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No, stop thinking Pooh Bear. Honey Pot's; traps for capturing malicious users and/or software. I read an interesting article today in the NYTimes. Sandia National Laboraties in Livermore, CA has setup a large Linux Honeypot called 'MegaTux' aptly named after it's OS namesakes' mascot; 'Tux' the Penguin.

This Dell Thunderbird supercomputer, amongst one of the top 500 supercomputers in the world, has been setup to try and 'research' a current problem on the internet. 'Botnets', malicious software that many people innocently download and by doing so unbeknowingly end up turning their PC into a Zombie.

These 'Zombie' PC's can then be controlled from a central source to form a supercomputer, abusing the processing power of thousands of personal computers around the world to propegate SPAM, run illegal websites, and in some cases launch 'Cyberwarfare'. Did you ever watch Star Trek. Think Cyborgs and an interconnected collective and you're not far from the mark. It's all rather domesday sounding.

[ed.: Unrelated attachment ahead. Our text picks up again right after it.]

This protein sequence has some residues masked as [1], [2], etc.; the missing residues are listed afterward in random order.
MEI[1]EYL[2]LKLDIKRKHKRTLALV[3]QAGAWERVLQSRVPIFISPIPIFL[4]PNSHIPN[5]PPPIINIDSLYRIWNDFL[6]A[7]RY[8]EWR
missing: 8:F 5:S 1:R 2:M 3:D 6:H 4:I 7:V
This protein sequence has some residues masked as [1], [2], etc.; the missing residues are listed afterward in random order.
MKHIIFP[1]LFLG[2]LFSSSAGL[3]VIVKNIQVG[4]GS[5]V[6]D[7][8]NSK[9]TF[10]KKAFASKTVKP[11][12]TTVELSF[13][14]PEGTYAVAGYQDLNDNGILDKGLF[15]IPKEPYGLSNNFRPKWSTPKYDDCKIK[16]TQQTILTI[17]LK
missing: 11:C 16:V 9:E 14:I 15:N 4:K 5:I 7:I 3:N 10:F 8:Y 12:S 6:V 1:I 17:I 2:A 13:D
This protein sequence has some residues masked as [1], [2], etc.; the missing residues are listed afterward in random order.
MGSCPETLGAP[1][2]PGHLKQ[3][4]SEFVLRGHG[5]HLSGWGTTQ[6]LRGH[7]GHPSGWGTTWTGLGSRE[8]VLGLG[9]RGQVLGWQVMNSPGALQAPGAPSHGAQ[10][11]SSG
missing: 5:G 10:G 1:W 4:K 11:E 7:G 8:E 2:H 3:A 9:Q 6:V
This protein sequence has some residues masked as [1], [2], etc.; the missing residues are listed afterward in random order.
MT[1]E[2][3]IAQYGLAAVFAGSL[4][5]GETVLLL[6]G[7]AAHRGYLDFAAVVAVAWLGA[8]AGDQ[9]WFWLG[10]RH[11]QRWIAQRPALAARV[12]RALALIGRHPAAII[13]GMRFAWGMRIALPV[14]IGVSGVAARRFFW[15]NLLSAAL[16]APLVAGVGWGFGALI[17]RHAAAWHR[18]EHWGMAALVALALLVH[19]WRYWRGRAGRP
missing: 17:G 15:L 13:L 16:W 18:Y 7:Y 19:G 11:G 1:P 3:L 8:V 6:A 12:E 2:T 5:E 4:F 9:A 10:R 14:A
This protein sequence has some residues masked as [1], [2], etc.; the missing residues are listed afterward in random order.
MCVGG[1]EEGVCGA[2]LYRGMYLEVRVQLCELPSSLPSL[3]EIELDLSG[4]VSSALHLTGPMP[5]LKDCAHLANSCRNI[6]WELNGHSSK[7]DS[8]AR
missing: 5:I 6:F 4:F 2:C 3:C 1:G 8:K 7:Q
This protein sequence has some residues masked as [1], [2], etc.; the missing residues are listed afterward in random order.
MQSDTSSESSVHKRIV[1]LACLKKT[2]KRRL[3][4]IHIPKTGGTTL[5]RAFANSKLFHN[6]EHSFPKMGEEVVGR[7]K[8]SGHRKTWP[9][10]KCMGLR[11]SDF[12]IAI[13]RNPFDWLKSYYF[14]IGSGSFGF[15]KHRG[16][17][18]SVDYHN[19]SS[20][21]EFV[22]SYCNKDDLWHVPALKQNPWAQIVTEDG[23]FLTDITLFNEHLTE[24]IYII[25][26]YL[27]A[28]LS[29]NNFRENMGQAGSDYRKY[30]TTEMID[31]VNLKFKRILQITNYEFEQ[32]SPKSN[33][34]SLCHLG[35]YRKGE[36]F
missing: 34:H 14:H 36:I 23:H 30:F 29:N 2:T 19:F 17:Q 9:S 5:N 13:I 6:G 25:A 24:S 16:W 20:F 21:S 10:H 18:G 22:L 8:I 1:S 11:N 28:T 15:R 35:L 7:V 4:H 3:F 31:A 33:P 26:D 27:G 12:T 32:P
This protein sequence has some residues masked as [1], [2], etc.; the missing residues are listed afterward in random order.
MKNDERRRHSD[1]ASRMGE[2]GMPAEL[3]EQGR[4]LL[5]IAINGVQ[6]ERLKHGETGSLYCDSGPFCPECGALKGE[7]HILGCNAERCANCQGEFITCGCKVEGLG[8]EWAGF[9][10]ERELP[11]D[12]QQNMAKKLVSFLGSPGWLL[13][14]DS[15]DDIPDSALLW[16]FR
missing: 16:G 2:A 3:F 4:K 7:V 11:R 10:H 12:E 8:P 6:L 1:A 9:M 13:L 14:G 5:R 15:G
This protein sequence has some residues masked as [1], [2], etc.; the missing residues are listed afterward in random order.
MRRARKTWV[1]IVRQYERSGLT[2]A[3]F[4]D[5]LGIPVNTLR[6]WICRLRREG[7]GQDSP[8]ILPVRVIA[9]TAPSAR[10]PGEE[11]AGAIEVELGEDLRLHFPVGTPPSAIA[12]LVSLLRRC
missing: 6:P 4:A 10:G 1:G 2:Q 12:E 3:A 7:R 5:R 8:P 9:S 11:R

Fortunately, for the majority of us, should we be unlucky enough to fall prey to malicious software,  we'll only end up contributing to the plethora of SPAM floating around the internet and running the odd Warez site.

However, the conspiracist in me would have me believe that this is all in response to recent accusatory reports in the media of Cyber Attacks from North Korea earlier this month.

Botnets are tricky, finding the source and shutting it down. It's like Medusa from Greek Mythology unless you can kill the source new heads simply re-appear. The concept of 'cells' is everywhere and none more prominent in todays world then 'terrorist cells'. This research is an excellent opportunity to study patterns, to track 'the collective', understand how it works and ultimately control it. Infrastructures, even countries depend on the internet's resourcefulness. Who would have thought that a series of ones and zeros could now become an invisible foe.

As we head towards a Semantic Web and Cloud Computing, with more and more information stored and shared online could we be held to randsom with it one-day ?

It does make you wonder sometimes about the mysterious undertones that the internet can hide. Technology, as they say, is only limited by the imagination. For now I'll contently continue to surf Facebook !